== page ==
BELINDA GROVER PHOTOGRAPHY

STOPS ALONG THE WAY


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ANOTHER FEMALE WOOD DUCK (TWO PHOTOGRAPHS)

Wood Duck

Wood Ducks arrive every spring like clockwork and last year was no exception.  The reserve we go to has a good number of these ducks and the lake has many coves to catch a quiet moment 😊.

Wood Duck-2


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RING-NECKED DUCKS (TWO PHOTOGRAPHS)

Ringbilled duck 1

These ducks arrive in late October and never swim close to shore. They bob around in the middle of the lake, just a bit too far out. Yet I thought the scene was still worth taking as it captured the mood of a late fall day.

Ringbilled duck


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HOUSE FINCH

House Finch

House Finches are native to western North America but were introduced in the east.  Their colour, particularly the red plumage of the male varies according to diet. They’re attractive little birds, although quite common I rarely seem them.


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UNDERSTATED (TWO PHOTOGRAPHS)

Canada Goose

The Canada Goose might not be Canada’s favourite export. They’re noisy, messy birds, and can be aggressive to both people and other geese when they feel threatened. However, they are quite elegant when you catch them in a pose like this.

Canada Goose-2


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LOOKOUT

Heron

 

 

The heron was across the lake from me, having a look around. It remained in place for longer than I did. These birds can remain motionless for long periods of time particularly when stalking their prey. They are singleminded and ignore everything else around them.


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CENTRE OF ATTENTION

Egret and geese

The egret was the bright spot on the water and stood out among the canada geese.  We see the occasional egret, heron or cormorant along with huge numbers of geese in this body of water but they’re always at a fair distance. Scenes like this stretch the limits of my lens but make for a pleasant perspective.


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WOOD DUCKS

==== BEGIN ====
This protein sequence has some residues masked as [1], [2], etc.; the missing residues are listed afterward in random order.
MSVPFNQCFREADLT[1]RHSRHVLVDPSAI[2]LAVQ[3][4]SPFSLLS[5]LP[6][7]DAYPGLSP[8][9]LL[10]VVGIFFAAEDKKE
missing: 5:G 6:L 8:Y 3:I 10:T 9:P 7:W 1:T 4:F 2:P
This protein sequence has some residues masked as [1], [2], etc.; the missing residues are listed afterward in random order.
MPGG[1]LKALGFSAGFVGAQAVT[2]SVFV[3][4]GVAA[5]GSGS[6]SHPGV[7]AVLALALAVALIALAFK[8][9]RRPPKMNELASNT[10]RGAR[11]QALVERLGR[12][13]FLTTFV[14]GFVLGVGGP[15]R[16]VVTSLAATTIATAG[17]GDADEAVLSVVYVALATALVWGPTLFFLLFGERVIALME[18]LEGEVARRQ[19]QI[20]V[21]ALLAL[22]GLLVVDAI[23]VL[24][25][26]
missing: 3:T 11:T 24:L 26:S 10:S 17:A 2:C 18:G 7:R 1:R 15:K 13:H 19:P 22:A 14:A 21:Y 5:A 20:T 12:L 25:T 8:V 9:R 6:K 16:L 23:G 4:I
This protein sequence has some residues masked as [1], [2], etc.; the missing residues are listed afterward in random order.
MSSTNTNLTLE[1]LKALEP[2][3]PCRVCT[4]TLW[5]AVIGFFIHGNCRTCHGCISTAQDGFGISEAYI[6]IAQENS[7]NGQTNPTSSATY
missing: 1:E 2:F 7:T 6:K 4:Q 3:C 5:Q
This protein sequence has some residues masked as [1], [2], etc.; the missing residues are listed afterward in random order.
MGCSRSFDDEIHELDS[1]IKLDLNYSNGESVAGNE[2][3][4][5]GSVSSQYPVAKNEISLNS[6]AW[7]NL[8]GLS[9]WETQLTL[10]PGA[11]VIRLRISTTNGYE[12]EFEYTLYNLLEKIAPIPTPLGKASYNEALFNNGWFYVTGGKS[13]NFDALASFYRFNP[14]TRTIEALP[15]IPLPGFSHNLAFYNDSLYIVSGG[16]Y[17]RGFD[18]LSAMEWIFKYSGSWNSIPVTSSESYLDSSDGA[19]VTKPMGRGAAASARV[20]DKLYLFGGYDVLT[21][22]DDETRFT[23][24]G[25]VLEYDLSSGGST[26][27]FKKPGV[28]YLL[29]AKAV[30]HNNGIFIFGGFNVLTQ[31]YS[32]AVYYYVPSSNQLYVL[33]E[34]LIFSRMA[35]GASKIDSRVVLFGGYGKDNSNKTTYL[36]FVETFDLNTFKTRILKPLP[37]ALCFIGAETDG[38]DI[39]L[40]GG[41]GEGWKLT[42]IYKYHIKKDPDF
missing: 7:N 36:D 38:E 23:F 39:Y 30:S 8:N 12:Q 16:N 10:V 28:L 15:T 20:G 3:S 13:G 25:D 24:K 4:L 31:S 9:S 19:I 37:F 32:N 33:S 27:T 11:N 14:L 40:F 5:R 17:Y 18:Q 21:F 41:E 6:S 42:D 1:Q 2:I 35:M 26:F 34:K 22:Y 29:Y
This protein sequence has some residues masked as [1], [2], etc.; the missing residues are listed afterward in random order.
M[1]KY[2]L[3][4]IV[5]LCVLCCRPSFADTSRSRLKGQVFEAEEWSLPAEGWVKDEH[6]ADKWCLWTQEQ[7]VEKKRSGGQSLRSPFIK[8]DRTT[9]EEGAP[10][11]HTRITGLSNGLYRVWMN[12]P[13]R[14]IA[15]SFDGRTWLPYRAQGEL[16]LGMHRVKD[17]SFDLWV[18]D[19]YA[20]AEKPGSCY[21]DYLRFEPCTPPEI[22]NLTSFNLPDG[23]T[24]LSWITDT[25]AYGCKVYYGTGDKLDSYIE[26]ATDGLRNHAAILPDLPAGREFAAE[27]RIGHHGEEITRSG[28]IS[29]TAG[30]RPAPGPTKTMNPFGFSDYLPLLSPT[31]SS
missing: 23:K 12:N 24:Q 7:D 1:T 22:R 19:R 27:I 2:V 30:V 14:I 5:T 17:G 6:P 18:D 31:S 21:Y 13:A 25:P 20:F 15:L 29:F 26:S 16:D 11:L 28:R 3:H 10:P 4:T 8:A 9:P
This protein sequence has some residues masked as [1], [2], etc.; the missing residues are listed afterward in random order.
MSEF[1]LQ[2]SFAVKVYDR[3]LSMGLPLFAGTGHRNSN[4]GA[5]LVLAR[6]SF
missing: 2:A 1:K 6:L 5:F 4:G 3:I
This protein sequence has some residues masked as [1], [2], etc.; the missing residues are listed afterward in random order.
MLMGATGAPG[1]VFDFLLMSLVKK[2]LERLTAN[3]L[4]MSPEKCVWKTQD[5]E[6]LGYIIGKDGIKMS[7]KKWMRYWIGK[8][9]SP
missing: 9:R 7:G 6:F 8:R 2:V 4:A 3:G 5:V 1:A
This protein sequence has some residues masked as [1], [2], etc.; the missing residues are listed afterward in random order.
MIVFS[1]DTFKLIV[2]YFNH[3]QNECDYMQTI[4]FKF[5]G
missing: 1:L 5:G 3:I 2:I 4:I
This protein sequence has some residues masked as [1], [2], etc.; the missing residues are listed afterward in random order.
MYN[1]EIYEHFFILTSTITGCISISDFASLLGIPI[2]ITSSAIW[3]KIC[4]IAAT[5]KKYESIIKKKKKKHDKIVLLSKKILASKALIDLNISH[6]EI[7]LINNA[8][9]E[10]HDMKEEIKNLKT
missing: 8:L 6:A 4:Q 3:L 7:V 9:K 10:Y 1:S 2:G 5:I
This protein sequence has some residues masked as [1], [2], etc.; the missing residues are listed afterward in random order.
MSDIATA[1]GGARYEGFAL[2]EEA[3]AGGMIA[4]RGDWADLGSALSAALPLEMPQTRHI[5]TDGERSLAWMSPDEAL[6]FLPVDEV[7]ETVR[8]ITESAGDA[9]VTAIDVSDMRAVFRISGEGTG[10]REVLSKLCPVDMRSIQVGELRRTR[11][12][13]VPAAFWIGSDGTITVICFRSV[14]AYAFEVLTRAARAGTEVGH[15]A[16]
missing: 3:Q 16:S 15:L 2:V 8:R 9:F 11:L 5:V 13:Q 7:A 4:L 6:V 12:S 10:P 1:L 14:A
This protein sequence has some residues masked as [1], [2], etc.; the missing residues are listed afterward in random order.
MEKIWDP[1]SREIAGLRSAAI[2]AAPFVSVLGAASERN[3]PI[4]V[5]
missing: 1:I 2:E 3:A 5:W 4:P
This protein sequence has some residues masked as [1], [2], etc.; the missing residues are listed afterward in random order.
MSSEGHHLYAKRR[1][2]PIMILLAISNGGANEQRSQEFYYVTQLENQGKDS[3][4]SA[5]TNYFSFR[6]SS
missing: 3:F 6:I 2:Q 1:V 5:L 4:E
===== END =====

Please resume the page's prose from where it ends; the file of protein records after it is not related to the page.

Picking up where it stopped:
Wood Ducks

I took this photograph last May.  The wood ducks had arrived a few weeks earlier and were sporting their fine breeding colours.  I imagine they are back at the lake this year. I do hope we get to enjoy them again at one point this summer.


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DUCK OUT OF WATER (TWO PHOTOGRAPHS)

Wood duck

I took a break from aiming at warblers high in the pine trees when I saw the wood duck. I don’t often see these birds on land and thought the background made for an interesting photo. (I don’t think anyone with me noticed the wood duck, as they had their eyes trained on the quick darting warblers.)

Wood duck 2


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NORTHERN CARDINALS (THREE PHOTOGRAPHS)

CardinalsA bit of cheer brought to you by this handsome pair. This bridge is a nice place to stop and look around to see where the locals are. Cardinals are usually pretty skittish but these two weren’t. Lucky for me.

Cardinals-2

Cardinals-3

 


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DAPPER DUCK

Mallard on rock

If you follow my blog you’ll know that I’m pretty partial to mallards. I never get tired of photographing them. Unlike their more flashy cousins, many are here year round, always ready for a close up or group photo. Good looking ducks full of personality.


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GREAT BLUE HERONS (THREE PHOTOGRAPHS)

GBH-2
The Great Blue Heron in the first photo was taken at our local reserve. I saw the second bird at a city park close to the river. The heron at the reserve was looking for lunch, while the second heron had already found his; the unlucky frog in his beak.

GBH-3

GBH


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CHICKADEE ON SUMAC